Rating Fire Danger by the Multiple Basic Index System
Total fire danger is defined as the potential for damage by fire in any area. Under the multiple basic index concept of rating fire danger, total fire danger is broken down into its component parts and the determinants that control them. Relationships between determinants and components are established and from these basic indexes are derived. The end product, or danger rating, is a guide to action in fire control or fire use. The relation between selected basic indexes and the problem of concern is determined, and these relationships are combined in a logical manner to form the fire danger rating system. Advantages of the multiple index system include its flexibility, universal application, and ease with which new information can be incorporated without altering the basic structure or operation of the system.
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Document Type: Journal Article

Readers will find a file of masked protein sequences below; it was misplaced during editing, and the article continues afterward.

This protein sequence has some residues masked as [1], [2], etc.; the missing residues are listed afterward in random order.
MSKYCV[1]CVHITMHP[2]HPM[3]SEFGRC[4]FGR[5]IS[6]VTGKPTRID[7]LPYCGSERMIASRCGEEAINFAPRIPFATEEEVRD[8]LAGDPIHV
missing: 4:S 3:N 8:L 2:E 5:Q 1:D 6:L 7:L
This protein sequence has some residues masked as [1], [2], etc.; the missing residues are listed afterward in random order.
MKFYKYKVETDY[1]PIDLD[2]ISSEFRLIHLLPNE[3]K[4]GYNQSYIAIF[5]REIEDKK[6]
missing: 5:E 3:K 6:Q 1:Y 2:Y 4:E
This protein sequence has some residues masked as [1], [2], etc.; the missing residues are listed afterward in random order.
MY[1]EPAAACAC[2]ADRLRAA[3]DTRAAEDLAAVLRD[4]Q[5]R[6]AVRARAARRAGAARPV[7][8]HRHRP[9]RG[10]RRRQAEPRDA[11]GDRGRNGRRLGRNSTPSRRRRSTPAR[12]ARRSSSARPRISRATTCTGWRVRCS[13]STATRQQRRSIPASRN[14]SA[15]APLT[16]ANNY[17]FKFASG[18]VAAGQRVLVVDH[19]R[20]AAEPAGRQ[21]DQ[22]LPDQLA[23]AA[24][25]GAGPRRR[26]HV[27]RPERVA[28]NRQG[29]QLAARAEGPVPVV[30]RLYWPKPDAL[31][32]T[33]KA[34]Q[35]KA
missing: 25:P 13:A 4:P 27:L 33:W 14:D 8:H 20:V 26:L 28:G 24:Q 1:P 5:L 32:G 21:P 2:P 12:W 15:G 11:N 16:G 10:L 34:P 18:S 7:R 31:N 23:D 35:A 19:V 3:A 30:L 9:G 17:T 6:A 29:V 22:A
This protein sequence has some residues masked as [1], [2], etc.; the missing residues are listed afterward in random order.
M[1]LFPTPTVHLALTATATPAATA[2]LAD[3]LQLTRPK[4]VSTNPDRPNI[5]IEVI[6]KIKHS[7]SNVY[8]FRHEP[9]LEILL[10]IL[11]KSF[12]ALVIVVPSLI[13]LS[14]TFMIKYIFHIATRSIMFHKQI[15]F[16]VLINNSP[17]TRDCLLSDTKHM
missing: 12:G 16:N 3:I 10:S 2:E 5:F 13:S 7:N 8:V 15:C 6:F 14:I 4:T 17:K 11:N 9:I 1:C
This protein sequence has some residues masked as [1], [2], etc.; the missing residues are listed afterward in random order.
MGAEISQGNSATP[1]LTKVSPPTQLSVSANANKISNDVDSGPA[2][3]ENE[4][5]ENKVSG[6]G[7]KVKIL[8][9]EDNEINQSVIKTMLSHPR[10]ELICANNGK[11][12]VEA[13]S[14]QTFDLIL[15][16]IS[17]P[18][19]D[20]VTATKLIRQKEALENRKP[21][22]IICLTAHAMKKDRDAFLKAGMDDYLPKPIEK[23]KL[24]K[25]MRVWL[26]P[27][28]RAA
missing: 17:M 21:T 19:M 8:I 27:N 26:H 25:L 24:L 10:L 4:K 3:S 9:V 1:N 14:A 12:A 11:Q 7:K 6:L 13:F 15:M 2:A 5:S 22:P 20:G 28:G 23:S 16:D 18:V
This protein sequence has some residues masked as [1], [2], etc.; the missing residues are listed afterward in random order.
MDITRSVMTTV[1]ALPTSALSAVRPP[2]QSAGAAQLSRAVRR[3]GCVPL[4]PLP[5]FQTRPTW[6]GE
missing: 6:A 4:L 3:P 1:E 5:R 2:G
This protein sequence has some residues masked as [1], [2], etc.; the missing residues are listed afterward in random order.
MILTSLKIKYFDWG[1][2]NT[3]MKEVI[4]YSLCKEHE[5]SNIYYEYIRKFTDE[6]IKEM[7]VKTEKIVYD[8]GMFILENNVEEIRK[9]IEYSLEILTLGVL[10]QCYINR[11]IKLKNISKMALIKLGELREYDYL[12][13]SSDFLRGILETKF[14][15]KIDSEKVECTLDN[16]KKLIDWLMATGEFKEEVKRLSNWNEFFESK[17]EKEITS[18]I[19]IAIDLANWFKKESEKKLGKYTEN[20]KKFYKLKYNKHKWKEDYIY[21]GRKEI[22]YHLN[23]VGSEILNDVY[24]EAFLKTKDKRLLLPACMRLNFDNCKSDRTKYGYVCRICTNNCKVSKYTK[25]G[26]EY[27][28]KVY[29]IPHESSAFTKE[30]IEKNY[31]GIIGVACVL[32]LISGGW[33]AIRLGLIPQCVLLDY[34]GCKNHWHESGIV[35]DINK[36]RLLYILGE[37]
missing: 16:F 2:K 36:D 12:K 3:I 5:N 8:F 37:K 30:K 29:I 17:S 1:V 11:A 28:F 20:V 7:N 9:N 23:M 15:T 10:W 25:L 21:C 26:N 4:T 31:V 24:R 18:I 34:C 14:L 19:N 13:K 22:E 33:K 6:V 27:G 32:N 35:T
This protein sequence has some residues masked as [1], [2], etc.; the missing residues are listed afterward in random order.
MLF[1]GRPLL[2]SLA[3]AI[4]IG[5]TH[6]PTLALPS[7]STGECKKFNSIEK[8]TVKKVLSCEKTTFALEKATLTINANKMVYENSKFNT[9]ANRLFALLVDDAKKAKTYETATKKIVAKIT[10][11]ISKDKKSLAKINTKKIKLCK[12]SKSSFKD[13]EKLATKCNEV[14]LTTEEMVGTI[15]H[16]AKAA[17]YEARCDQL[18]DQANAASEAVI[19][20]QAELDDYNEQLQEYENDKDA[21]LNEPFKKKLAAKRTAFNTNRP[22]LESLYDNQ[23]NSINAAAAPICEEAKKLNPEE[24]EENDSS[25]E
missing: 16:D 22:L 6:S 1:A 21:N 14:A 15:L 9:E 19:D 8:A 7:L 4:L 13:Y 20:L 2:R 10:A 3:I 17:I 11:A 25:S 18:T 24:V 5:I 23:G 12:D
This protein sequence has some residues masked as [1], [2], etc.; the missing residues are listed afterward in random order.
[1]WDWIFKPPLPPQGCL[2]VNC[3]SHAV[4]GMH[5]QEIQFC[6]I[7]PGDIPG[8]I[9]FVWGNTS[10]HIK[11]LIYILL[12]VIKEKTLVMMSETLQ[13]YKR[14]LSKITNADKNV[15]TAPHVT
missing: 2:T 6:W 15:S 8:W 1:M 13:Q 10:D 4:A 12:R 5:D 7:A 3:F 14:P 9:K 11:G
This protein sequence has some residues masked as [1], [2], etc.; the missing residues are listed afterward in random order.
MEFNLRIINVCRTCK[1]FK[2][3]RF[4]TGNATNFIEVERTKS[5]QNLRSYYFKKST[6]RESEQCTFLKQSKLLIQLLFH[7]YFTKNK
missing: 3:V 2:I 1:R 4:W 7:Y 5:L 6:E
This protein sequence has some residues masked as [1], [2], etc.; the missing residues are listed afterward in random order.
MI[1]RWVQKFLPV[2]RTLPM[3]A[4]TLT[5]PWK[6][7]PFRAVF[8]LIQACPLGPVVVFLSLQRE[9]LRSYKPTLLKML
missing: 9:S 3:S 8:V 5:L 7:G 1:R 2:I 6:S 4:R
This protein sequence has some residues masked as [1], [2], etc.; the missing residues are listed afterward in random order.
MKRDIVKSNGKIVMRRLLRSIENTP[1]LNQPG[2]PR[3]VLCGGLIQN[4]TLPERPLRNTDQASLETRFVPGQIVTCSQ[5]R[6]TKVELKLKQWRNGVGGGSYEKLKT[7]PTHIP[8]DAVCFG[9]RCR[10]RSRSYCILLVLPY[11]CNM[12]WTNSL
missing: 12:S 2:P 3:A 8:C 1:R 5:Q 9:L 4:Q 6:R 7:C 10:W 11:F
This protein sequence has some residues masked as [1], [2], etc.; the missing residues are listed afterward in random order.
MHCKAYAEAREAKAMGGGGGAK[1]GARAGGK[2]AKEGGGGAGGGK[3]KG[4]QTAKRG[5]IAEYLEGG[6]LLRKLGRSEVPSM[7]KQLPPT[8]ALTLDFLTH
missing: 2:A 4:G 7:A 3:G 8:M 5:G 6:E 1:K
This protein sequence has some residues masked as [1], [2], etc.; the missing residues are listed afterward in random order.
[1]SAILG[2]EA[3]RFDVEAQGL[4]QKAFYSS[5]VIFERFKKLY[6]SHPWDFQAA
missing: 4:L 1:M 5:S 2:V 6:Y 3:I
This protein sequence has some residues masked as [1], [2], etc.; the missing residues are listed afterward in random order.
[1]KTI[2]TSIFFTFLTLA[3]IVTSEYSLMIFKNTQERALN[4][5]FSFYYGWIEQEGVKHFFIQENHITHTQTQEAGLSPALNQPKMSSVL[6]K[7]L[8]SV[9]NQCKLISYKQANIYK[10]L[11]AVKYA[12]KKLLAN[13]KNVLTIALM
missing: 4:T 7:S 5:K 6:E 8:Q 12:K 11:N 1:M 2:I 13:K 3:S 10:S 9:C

Affiliations: In Charge of Fire Behavior Research at the Pacific Southwest Forest and Range Expt. Sta., Forest Service, U. S. Dept. Agric., Riverside, Calif.
Publication date: 1966-08-01
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- The Journal of Forestry is the most widely circulated scholarly forestry journal in the world. In print since 1902, the Journal has received several national awards for excellence. The mission of the Journal of Forestry is to advance the profession of forestry by keeping forest management professionals informed about significant developments and ideas in the many facets of forestry: economics, education and communication, entomology and pathology, fire, forest ecology, geospatial technologies, history, international forestry, measurements, policy, recreation, silviculture, social sciences, soils and hydrology, urban and community forestry, utilization and engineering, and wildlife management. The Journal is published bimonthly: January, March, May, July, September, and November.
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